I’m going to go ahead and lump Cancun, Playa Del Carmen, Tulum and all that falls in between into the category of the Riviera Maya. Cancun is a tourist hotspot, which also means there are a lot of jobs there. Which also means that the price of property, whether renting or buying, is quite high.
As you head down the coastline towards Playa del Carmen, there are tons of tiny little towns and bays where those that want total seclusion can live. Playa del Carmen is a pretty cool beach town that definitely gets crowded with American and Canadian tourists during the winter and spring. You don’t necessarily have to live near the tourist area though. Playa del Carmen has a city side where the locals live and if you drive a little bit further down the coast there are a few great condominium and apartment complexes with reasonably priced places.
Tulum is one of my absolute all-time favorite beach towns. The beach is swanky and has world-class restaurants. The town is quiet and has tiny little bars, yoga studios, and juice bars. If I could stand the humidity during the summer months (we’re talking literally sweating 24/7), then I would probably move here. I love the laid-back vibes and yet how accessible all of the creature comforts still are. If you are a total beach bum, you’ll love Tulum.
Related Posts: First Timer’s Guide to Tulum, The Anti-All Inclusive Guide to Cancun, What Not to Do in Playa del Carmen
Oaxaca is my second favorite city in Mexico. I could quite easily live here. The city of Oaxaca has everything I love – craft beer bars, rooftop restaurants, great food, tons of culture, beautiful parks, and it’s really easy to get into and out of. There’s a huge ADO bus terminal and the airport is only a few miles from the city center. The city is low, there aren’t really any skyscrapers or large buildings, which is really nice.
The weather is excellent. It’s hot and dry for half of the year and hot and wet for the other half. The people are kind, there are tons of markets where you can buy cheap groceries, there’s a huge organic market with vegetarian options. The city just has such a great vibe about it and there are tons of little neighborhoods around the periphery of the city center. It’s incredibly safe there, at least that’s been my experience there. I also like that it’s easy to access the surrounding region where you can enjoy lush countryside.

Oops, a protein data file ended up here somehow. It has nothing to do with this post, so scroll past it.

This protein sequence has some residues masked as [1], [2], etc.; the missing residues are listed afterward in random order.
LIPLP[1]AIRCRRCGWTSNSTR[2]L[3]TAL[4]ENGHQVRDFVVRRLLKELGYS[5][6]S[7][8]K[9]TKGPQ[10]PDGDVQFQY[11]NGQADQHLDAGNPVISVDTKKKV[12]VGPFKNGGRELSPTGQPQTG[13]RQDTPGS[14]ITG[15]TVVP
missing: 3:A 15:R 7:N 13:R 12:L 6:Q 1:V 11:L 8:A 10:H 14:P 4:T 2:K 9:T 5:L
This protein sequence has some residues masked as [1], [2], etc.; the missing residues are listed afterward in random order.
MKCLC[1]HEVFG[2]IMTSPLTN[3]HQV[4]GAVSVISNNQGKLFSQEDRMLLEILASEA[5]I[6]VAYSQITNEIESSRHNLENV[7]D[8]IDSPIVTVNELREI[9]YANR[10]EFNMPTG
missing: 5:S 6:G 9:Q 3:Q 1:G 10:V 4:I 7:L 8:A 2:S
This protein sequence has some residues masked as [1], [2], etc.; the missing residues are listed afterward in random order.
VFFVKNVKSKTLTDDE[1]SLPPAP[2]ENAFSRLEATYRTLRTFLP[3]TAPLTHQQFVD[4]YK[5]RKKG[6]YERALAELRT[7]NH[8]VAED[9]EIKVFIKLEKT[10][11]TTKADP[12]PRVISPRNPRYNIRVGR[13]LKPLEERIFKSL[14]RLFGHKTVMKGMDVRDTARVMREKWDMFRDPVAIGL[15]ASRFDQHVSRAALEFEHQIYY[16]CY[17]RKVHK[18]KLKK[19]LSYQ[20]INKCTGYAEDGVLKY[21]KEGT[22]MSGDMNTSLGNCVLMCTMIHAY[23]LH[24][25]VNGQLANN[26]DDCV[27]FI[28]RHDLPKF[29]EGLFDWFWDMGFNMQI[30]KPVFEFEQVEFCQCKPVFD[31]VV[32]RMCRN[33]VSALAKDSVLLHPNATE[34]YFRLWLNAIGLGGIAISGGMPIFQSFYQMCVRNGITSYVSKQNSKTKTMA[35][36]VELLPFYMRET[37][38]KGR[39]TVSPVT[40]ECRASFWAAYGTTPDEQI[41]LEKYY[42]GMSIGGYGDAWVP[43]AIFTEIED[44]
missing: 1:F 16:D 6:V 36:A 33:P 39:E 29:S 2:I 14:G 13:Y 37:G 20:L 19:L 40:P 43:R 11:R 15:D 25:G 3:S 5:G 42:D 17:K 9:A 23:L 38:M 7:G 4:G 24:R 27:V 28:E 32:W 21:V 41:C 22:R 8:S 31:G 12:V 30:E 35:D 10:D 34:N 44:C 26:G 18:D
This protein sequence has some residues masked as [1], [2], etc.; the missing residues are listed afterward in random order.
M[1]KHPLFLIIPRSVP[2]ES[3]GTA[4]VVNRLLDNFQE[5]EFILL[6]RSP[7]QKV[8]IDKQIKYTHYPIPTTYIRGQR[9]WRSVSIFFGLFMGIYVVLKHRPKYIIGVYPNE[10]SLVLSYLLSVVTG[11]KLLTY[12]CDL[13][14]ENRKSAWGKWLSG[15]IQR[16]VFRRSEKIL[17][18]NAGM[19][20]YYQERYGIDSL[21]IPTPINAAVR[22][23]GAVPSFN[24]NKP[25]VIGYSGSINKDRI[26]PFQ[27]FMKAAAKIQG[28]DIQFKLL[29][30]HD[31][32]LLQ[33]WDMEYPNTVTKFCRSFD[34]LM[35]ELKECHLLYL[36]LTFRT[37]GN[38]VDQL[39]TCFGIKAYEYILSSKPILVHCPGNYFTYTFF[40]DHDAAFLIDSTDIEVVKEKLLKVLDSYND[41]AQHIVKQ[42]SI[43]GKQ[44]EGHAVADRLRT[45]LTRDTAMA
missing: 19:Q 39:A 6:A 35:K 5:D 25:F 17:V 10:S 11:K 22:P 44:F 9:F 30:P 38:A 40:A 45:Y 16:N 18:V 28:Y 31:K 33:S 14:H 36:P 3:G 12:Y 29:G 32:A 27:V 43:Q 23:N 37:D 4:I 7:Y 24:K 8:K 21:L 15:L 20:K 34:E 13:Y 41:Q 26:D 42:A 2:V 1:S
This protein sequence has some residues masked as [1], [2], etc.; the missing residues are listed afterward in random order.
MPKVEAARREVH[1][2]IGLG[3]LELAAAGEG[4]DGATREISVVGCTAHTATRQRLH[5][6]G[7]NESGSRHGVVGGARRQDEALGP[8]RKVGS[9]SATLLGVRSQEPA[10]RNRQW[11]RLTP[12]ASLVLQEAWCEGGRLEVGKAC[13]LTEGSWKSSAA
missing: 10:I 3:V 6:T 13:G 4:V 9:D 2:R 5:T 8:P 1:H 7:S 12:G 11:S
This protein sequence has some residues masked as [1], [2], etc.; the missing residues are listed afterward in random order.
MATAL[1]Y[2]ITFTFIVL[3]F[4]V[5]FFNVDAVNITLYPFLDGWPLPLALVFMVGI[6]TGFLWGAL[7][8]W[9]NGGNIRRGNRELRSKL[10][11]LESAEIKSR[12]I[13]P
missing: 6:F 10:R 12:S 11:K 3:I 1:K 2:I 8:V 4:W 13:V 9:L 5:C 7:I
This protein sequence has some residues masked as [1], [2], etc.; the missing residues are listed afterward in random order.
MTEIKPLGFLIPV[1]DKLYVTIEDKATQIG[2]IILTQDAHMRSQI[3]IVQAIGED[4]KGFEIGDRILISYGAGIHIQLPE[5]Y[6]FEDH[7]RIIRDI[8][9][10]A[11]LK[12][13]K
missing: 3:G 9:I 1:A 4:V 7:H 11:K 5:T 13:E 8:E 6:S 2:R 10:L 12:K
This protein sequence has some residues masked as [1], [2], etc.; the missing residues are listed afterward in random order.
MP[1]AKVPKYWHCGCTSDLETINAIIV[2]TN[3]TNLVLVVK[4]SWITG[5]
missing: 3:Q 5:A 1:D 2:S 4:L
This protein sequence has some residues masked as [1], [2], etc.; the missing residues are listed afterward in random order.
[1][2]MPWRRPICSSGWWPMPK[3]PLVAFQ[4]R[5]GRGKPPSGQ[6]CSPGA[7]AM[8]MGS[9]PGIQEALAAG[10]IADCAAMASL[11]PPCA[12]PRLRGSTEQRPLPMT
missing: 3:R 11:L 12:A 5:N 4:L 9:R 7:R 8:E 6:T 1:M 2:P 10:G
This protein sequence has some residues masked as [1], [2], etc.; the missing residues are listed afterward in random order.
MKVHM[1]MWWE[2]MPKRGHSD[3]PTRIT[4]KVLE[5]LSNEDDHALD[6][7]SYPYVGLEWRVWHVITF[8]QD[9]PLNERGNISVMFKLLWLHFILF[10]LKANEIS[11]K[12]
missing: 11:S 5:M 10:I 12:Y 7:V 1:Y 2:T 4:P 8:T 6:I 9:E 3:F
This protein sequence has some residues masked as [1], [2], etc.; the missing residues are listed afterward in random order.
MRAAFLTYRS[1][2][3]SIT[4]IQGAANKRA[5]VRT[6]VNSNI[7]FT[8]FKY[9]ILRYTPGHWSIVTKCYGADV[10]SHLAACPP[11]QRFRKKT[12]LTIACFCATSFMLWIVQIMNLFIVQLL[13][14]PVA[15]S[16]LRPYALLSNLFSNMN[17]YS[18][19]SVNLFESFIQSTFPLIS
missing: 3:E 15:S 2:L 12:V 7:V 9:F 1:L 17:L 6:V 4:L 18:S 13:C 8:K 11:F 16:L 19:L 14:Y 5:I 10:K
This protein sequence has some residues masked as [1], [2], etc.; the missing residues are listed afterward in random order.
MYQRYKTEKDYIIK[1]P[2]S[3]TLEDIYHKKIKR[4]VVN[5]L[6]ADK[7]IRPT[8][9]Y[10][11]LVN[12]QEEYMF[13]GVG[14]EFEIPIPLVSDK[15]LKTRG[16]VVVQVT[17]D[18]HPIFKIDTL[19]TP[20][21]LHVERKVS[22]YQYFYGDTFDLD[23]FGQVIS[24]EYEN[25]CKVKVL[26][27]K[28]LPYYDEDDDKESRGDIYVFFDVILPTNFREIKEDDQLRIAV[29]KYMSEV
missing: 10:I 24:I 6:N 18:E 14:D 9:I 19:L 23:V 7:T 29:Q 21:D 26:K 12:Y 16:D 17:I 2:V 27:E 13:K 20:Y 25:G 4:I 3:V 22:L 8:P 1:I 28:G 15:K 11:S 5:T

The downside? It’s pretty far from the coast. If you wanted to have a quick weekend by the beach, you’d have to fly.
5. San Miguel de Allende
This is a popular expat town in the state of Guanajuato. It’s an old colonial town with a huge pink cathedral, brightly colored buildings, and a really incredible artist community. A lot of Canadians and Americans retire to this area of the country because the cost of living is quite low, the weather is warm – never too hot, never too cold. It’s surrounded by incredible mountains and has one of the best botanical gardens I’ve ever visited.
Although it’s a retirement hub, I didn’t feel like it was a place only for the 60+ crowd. There are tons of things to do in San Miguel de Allende for youn people. There are really cool food halls, great craft beer bars, high-end restaurants, grungy bars, amazing bakeries, and plenty of shopping to do in the city. It’s just a much slower pace than any of the big cities in the country, which I kind of love. If you’re an artist, a writer, a lover of the arts, this is a really great place to spend some time.
6. Puerto Vallarta